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California Considers Law To Make 'Revenge Porn' Illegal

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Lawmakers in the US could soon make it illegal to post so-called "revenge porn" online after a breakup.

Politicians in California are currently debating the law, which would make it a crime to post pictures of anyone in a state of full or partial undress - even with that person's consent.

The law - which has passed the State's senate and is now under consideration by the assembly - is an attempt to curb what is seen as the growing number of "revenge porn" sites, where spurned lovers or exes post once-private images or videos on the web for the titilation of vast audiences.

But a crime would have only been committed if the pictures were posted with "the intent to cause serious emotional distress, and [that] the other person suffers serious emotional distress".

"Right now law enforcement has no tools to combat revenge porn or cyber-revenge," said Senator Anthony Cannella (R-Ceres), who proposed the bill, in a statement. "Unfortunately it is a growing trend and there are a lot of victims out there, a lot more than I ever imagined. It's destroying people's lives."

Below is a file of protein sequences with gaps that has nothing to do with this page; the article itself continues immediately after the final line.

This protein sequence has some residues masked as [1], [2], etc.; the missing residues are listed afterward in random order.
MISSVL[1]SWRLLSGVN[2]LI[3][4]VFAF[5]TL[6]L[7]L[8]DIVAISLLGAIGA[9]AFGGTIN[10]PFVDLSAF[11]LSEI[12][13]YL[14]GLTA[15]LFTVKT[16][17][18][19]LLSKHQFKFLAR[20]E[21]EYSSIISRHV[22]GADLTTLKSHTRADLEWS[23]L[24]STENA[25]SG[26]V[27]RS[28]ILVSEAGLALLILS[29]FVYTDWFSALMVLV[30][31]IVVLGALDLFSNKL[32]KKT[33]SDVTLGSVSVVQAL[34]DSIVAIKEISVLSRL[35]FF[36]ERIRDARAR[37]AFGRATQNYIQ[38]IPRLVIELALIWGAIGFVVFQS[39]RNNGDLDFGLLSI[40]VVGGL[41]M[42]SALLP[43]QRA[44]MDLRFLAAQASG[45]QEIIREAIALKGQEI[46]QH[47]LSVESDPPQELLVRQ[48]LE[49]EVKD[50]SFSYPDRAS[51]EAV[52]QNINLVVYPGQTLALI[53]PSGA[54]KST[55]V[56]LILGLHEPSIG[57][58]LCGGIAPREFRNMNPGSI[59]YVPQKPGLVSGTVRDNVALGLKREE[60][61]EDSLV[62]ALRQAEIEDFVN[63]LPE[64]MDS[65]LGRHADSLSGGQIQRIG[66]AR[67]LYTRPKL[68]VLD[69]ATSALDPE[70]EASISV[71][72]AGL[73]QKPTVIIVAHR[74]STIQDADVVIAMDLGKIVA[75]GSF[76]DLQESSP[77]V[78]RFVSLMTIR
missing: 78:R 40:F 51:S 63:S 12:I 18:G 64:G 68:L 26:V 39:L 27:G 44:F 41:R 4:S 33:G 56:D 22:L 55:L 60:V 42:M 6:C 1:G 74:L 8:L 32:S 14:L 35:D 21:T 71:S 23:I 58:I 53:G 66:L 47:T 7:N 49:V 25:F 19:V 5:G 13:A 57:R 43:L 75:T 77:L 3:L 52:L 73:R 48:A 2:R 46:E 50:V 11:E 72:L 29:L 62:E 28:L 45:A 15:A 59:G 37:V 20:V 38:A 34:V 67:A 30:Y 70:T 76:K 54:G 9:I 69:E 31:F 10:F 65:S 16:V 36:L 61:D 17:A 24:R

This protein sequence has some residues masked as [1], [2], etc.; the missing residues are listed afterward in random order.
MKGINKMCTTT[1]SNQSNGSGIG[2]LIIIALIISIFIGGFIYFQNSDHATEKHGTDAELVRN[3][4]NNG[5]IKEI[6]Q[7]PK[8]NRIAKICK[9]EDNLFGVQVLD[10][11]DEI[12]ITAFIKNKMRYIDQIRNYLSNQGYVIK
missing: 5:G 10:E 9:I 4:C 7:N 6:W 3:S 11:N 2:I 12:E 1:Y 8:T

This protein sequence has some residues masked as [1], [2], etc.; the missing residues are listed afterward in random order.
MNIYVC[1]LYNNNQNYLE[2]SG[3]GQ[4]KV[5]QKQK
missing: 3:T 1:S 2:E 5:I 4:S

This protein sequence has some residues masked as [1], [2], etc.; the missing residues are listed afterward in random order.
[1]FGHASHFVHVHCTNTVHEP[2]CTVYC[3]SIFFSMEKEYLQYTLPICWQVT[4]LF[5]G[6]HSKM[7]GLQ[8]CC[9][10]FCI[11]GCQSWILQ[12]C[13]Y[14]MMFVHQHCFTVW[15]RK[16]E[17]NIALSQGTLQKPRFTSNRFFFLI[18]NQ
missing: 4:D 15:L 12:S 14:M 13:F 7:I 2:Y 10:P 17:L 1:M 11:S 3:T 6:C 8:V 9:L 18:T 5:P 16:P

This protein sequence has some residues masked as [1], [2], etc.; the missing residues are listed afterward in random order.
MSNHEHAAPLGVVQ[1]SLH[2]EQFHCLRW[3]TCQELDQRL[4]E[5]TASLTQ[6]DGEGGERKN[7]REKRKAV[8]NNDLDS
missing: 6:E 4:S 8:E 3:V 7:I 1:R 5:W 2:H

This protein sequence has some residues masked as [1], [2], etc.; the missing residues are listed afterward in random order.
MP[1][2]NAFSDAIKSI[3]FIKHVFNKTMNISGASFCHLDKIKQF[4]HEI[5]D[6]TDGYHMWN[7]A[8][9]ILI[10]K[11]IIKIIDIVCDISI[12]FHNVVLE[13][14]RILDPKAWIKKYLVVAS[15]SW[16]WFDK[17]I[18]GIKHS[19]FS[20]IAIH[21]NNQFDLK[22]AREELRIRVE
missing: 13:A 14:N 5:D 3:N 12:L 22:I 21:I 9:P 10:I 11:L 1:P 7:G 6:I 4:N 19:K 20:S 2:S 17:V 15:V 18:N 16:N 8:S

The bill says:

"This bill would provide that any person who photographs or records by any means the image of another, identifiable person with his or her consent who is in a state of full or partial undress in any area in which the person being photographed or recorded has a reasonable expectation of privacy, and subsequently distributes the image taken, and the other person suffers serious emotional distress would constitute disorderly conduct subject to that same punishment."

If convicted offenders could be fined up to $2,000, or face a month in prison - or both, according to the BBC. More severe penalties would follow if more offences were proven.

But as The Week points out, banning "revenge porn" is no easy task. Only one state (New Jersey) has actually managed to pass a law targeting the practice, while the legal lines between sites like Facebook and Instagram, dedicated "revenge" sites and who owns the images posted there remains unclear. It has also previously been opposed by anti-censorship groups who argue its definition is too broad in the context of the US constitution.